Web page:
Archive for November, 2013

November 21, 2013

Aim High

by Scott Lewis, Brightworks Sustainability founder and CEO

The idea of Triple Bottom Line sustainability may be somewhat new in the popular vernacular, but the idea of social equity – the “P” piece of the People, Planet, Prosperity triumvirate – traces back for millenia (it as, after all, a core concept in many of the worlds wisdom traditions and ethical teachings). However, in a historical moment when government approval ratings are at record lows, it seems more than appropriate to reflect on the role the People factor played in our own nation’s history.

Last Tuesday was the 150th anniversary of Abraham Lincoln’s Gettysburg Address. On my way to work that day, I happened to catch on the radio one of more moving stories I’d heard in a long time. I’d like to share it with all of you – please feel free to pass it along. It’s worth hearing and remembering.

To me at least, remembering the high aspirations of those who came before us, and remembering the impacts and outcomes that followed from their commitment to what then seemed like impossible ideals, can help inspire us today to not lower our sights or be content with incremental change, but instead, commit to create the change we want and know to be necessary.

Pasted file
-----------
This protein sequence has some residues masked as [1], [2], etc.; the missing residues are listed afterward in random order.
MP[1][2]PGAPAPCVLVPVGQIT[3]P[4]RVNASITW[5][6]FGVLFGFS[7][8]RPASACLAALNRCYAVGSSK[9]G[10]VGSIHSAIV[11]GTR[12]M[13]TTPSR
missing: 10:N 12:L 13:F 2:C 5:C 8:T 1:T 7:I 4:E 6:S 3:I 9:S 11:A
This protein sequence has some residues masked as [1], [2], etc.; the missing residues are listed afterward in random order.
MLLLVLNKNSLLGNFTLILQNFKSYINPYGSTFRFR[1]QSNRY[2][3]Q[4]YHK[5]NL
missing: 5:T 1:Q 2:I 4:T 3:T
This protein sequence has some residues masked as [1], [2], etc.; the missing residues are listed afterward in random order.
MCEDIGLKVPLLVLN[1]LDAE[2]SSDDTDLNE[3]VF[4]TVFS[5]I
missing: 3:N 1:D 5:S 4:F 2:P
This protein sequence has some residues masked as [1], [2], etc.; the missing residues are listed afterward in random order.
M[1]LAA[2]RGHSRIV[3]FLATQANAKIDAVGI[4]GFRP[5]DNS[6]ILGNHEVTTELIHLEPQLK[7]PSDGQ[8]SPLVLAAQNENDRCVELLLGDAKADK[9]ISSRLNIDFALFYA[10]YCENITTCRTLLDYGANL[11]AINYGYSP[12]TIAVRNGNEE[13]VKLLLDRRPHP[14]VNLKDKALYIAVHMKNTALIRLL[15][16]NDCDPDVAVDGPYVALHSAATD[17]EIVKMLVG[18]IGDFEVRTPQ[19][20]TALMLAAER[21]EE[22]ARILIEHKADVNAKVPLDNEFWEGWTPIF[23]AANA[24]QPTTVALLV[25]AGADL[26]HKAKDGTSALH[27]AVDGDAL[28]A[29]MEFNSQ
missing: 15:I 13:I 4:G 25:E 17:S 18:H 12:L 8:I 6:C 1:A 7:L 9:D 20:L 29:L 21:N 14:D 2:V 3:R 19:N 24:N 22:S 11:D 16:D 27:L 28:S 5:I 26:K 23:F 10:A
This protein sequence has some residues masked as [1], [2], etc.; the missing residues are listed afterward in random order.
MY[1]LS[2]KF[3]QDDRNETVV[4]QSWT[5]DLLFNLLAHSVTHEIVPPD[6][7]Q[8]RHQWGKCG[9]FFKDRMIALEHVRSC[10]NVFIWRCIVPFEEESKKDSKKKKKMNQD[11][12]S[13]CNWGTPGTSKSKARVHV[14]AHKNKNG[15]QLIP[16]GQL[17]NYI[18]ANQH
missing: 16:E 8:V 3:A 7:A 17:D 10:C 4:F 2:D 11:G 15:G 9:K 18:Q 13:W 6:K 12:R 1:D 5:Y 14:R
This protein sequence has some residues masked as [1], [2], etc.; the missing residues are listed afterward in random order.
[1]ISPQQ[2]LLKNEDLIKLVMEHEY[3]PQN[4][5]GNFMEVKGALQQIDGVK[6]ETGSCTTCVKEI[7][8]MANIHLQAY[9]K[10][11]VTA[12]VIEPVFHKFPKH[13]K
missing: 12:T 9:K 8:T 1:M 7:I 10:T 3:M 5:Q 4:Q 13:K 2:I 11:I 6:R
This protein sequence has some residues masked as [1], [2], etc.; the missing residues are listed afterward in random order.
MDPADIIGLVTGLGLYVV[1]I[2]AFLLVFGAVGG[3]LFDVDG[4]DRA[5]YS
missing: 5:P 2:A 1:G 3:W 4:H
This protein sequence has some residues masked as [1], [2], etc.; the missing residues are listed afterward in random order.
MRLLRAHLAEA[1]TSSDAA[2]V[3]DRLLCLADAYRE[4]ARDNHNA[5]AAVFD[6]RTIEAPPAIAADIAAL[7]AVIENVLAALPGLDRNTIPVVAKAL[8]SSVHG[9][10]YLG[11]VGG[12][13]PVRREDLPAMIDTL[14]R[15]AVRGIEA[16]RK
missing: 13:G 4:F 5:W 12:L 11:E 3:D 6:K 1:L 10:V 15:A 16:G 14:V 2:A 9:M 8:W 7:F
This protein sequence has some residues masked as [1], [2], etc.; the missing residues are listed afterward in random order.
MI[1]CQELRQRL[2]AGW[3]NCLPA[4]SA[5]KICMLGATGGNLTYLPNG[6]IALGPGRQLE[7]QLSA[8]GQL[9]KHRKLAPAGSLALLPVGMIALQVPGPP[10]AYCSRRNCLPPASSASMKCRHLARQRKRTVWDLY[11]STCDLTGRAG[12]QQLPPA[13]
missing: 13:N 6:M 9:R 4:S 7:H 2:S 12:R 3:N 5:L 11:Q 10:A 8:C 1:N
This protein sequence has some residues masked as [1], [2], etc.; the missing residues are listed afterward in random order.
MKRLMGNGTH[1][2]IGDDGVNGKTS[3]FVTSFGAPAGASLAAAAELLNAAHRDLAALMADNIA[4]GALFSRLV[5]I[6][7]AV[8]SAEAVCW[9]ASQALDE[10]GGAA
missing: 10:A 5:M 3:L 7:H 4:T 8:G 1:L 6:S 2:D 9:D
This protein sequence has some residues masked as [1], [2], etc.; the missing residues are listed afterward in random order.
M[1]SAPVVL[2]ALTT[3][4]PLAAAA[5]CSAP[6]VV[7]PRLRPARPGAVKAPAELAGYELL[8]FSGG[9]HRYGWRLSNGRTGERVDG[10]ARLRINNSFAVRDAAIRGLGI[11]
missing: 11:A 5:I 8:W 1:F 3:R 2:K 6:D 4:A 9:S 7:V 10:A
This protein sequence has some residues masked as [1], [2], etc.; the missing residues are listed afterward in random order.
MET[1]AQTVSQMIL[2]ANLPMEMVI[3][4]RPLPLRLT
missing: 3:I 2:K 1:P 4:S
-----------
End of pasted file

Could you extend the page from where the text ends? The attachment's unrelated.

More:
Remember.  And Aim High.

[If the audio link above doesn’t work on your computer or tablet or phone, the full story can be found here…]

Aim High Abe

November 15, 2013

Worth Noting [Shale Oil and Tar Sands]

by Scott Lewis, Brightworks Sustainability founder and CEO

I quote:

In terms of the quantity of oil potentially available, ultimate Canadian oil sand reserves are thought to be in the region of 1.7 trillion barrels, with 315 billion probable barrels accessible using technology currently under development. US oil shale deposits are estimated at 1.5 trillion barrels of reserves there are currently only estimates as to what proportion may be recoverable, but the figure used by the US government is 800 billion barrels.

 If all 1,115 billion barrels of these recoverable unconventional reserves in North America were exploited, it would result in estimated well to wheel emissions of 980 Gt CO2, equating to an estimated increase in atmospheric CO2 levels of between 49 and 65ppm. This could be catastrophic given that our atmospheric levels are already at 430ppm CO2e and we risk a new global extinction event if we pass the 450ppm CO2e stabilisation target and trigger global mean temperature increases above 2°C.

 As Jim Hansen, Director of the NASA Goddard Institute and Adjunct Professor of Earth and Environmental Sciences at Columbia University’s Earth Institute, has said, “squeezing oil from shale mountains is not an option that would allow our planet and its inhabitants to survive”.

Source: WWF

Formerly Boreal forest in Alberta, Canada.  Now, a  tar sand extraction site.

Formerly Boreal forest in Alberta, Canada. Now, a tar sand extraction site.